The great Boston Red Sox hitter Ted Williams’ secret weapon was not his strength or his speed — it was his dynamic acuity. Williams’ eyesight was so sharp, he was able to read the label stamped on a baseball as it was hurtling toward him.
Dr. Naoum P. Issa, an assistant professor of neurobiology, pharmacology & physiology, is interested in understanding how the brain interprets the moving images we see. When we look at a stationary train, we can see each window and the numbers on the train clearly. When the train is in motion, the windows and writing on the train blur. So why do we see less detail when the train is moving?
It is known from previous studies that the neurons in our eyes can follow very rapid changes in a scene, but when the images get to the brain they blur together. Dr. Issa’s goal is to understand which part of the brain limits our ability to see detail in moving images and how this happens. To carry out this Brain Research Foundation-sponsored study, his lab used a brain-imaging technique to follow activity in the different areas of the brain that process visual images.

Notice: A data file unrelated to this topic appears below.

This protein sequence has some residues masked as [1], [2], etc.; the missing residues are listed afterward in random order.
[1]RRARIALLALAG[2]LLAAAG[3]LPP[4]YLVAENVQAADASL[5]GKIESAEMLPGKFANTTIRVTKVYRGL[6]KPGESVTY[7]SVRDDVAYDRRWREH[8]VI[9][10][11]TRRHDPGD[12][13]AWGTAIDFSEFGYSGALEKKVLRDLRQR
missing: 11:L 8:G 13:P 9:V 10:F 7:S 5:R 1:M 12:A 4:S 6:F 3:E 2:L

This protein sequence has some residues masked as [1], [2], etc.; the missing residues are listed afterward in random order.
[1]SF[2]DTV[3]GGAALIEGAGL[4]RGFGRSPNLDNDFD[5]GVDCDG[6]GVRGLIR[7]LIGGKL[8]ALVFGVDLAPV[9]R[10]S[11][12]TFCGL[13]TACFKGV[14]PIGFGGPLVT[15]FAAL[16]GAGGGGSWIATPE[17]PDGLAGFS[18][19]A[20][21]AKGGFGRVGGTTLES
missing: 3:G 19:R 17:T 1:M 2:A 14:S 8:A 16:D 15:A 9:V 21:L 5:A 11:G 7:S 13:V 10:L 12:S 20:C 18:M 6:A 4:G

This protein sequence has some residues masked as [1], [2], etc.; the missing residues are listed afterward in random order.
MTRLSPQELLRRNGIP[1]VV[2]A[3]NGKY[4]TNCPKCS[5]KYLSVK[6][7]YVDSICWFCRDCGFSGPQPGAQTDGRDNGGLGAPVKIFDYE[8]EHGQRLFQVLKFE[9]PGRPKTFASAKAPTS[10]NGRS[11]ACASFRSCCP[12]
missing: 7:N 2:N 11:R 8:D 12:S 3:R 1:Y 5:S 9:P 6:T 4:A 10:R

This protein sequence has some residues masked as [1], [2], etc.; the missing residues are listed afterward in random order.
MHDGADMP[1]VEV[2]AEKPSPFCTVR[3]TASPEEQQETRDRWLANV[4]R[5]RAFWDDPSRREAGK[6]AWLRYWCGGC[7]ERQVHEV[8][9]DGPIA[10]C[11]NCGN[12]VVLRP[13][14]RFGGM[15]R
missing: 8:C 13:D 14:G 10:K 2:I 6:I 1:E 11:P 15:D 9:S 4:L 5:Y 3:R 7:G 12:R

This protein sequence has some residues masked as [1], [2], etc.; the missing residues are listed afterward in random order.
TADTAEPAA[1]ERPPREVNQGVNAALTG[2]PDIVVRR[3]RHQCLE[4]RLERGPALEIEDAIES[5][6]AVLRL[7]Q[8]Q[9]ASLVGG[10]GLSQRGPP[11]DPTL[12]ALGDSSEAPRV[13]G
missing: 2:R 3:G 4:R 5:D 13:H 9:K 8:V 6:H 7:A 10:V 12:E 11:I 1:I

In previous studies, Dr. Issa found that fine details of an image are processed in a different region of visual cortex than are large-scale features. He then moved to study how the representation of fine detail changes with image motion.
Dr. Issa has uncovered two main findings so far. First, the brain actively inhibits itself when images are moving. When images are moving slowly, the regions of the brain sensitive to fine details inhibit the regions sensitive to large-scale features. So at slow image speeds, the brain makes itself more sensitive to fine details.
His second finding is that as the speed of an image increases, the activity of the brain shifts from regions that process fine detail to regions that encode large-scale image features. Even though the eyes are encoding the details in the quickly moving image, the brain only responds to the “big picture,” ignoring small details.
Dr. Issa’s plan for the future is to understand how these mechanisms are disrupted in a visual pathology known as amblyopia. Amblyopia is a disorder of the visual cortex caused by eye problems during childhood. It afflicts about 1 –2% of children and adults, and results in poor vision even after the optics of the eye are corrected. The origin of amblyopia seems to be an abnormality in how different regions of the brain inhibit each other. Because Dr. Issa can now determine some patterns of inhibition within the brain, he hopes to see how amblyopia changes these structures.
Ultimately, Dr. Issa hopes to help prevent vision loss from amblyopia — for future little-leaguers and others — and perhaps even restore visual acuity